The base of Chaumont's southwest tower with a view of the Loire River below.
Part of Chaumont's fame comes from one of its previous owners, Diane de Poitiers. She was the mistress of King Henri II (son of François I). Henri's wife, Catherine de Médicis (of the famous Florentine de Medici family), was quite jealous of the long-lasting affair, but reportedly suffered in silence.
When Henri was killed in a jousting match in the mid-sixteenth century, his young son became king and Catherine became the regent. She used her new power to boot her former rival Diane out of the Château de Chenonceau (which Henri had given her) and in exchange gave her the castle at Chaumont as compensation. From what I've read, Diane never actually resided at Chaumont, but that's the story.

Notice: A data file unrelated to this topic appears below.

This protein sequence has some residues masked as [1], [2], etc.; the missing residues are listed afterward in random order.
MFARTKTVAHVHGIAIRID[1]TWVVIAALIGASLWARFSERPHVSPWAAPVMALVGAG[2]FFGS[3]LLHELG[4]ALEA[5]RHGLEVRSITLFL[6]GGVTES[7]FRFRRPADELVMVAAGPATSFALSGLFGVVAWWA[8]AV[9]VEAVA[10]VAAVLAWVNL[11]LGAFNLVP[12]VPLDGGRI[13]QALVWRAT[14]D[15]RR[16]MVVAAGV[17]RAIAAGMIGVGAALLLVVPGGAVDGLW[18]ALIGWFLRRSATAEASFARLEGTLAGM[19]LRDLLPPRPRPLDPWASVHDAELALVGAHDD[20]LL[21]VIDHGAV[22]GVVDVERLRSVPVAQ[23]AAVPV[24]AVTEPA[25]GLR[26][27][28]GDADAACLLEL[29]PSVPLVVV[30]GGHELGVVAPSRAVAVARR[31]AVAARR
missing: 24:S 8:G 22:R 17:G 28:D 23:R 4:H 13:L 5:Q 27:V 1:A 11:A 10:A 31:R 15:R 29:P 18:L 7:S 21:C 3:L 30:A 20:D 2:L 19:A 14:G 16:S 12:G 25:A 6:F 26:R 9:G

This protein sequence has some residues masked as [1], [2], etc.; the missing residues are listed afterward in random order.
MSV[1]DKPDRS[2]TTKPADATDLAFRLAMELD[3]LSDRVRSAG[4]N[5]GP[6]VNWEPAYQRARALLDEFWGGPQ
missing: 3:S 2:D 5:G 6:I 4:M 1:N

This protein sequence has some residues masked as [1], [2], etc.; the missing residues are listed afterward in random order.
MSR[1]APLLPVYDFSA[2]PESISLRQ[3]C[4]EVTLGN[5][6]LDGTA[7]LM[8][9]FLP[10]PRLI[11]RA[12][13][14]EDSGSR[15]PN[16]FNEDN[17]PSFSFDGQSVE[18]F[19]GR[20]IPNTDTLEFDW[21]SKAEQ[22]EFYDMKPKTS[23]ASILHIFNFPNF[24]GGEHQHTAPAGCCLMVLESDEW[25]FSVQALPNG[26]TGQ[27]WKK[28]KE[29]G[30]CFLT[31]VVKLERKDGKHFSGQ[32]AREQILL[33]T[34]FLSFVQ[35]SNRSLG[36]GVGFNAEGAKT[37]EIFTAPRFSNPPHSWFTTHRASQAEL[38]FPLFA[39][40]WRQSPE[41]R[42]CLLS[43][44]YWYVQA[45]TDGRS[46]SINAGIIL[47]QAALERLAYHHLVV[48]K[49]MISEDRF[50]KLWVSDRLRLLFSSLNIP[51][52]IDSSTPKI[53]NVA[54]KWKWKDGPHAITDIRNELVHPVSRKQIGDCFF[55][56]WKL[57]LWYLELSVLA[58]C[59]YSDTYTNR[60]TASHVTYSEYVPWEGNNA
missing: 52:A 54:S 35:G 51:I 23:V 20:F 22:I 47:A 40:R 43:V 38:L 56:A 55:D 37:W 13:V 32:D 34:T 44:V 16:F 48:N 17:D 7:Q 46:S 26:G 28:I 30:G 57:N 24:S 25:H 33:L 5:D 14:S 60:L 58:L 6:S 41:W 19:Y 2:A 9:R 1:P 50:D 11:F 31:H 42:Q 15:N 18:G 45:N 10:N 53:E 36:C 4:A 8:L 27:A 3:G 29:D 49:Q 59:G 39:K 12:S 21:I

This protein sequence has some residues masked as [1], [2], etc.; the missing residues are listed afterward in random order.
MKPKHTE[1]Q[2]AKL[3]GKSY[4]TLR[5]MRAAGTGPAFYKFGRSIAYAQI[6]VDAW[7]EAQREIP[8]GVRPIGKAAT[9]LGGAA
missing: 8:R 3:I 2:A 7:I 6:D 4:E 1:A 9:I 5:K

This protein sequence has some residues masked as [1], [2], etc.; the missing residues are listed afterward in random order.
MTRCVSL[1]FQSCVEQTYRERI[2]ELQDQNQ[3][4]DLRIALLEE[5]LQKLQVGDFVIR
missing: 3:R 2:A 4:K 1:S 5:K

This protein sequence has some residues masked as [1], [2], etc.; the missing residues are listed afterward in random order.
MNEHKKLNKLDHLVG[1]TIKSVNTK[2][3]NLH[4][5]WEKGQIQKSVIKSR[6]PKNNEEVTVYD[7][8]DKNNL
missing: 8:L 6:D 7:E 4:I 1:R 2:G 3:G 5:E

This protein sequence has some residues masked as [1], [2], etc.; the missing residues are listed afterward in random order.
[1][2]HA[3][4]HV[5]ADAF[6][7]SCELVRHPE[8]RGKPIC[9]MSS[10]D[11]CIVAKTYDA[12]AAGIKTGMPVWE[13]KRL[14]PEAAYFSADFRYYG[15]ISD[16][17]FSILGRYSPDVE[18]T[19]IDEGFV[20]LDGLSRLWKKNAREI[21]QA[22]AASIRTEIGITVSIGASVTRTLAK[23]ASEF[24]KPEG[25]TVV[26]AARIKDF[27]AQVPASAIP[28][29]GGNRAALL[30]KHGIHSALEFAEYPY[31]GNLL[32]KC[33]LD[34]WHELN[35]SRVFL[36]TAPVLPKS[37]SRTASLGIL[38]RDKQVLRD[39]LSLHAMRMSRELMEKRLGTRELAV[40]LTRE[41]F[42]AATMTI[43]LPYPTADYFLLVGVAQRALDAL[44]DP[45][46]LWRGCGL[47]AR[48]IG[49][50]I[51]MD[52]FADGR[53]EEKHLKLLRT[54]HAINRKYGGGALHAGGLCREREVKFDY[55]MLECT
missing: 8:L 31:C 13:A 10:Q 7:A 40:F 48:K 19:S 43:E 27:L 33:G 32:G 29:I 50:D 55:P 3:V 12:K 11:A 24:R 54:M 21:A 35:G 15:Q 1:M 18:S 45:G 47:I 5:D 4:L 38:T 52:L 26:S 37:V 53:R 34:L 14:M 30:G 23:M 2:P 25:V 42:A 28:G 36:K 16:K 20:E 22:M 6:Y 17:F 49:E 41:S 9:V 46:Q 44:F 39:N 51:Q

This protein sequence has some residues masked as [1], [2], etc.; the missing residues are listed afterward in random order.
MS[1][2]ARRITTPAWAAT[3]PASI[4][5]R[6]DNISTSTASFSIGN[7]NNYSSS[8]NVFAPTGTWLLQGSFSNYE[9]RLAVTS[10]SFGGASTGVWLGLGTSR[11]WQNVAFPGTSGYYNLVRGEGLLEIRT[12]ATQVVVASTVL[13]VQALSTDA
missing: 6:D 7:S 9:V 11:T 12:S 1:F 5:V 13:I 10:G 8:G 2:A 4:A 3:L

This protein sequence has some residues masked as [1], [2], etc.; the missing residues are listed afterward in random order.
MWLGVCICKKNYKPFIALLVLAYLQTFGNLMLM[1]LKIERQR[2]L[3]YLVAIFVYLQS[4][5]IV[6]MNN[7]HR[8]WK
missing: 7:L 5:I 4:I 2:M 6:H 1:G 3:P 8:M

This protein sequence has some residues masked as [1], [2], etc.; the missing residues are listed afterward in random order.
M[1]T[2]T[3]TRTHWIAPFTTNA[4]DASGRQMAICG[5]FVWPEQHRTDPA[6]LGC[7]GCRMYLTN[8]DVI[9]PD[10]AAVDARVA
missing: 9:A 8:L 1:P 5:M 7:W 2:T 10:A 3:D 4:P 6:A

The castle is a feast for the eyes, both inside and out. Many of the rooms include period furniture, but it's mostly gathered from other places. Royal castles were plundered after the Revolution and not much remains. The last inhabitants of the castle furnished it lavishly in the nineteenth century, but they ended up having to sell the place to the government in 1938.
Oh, and Benjamin Franklin, one of the United States' founding fathers, once stayed here.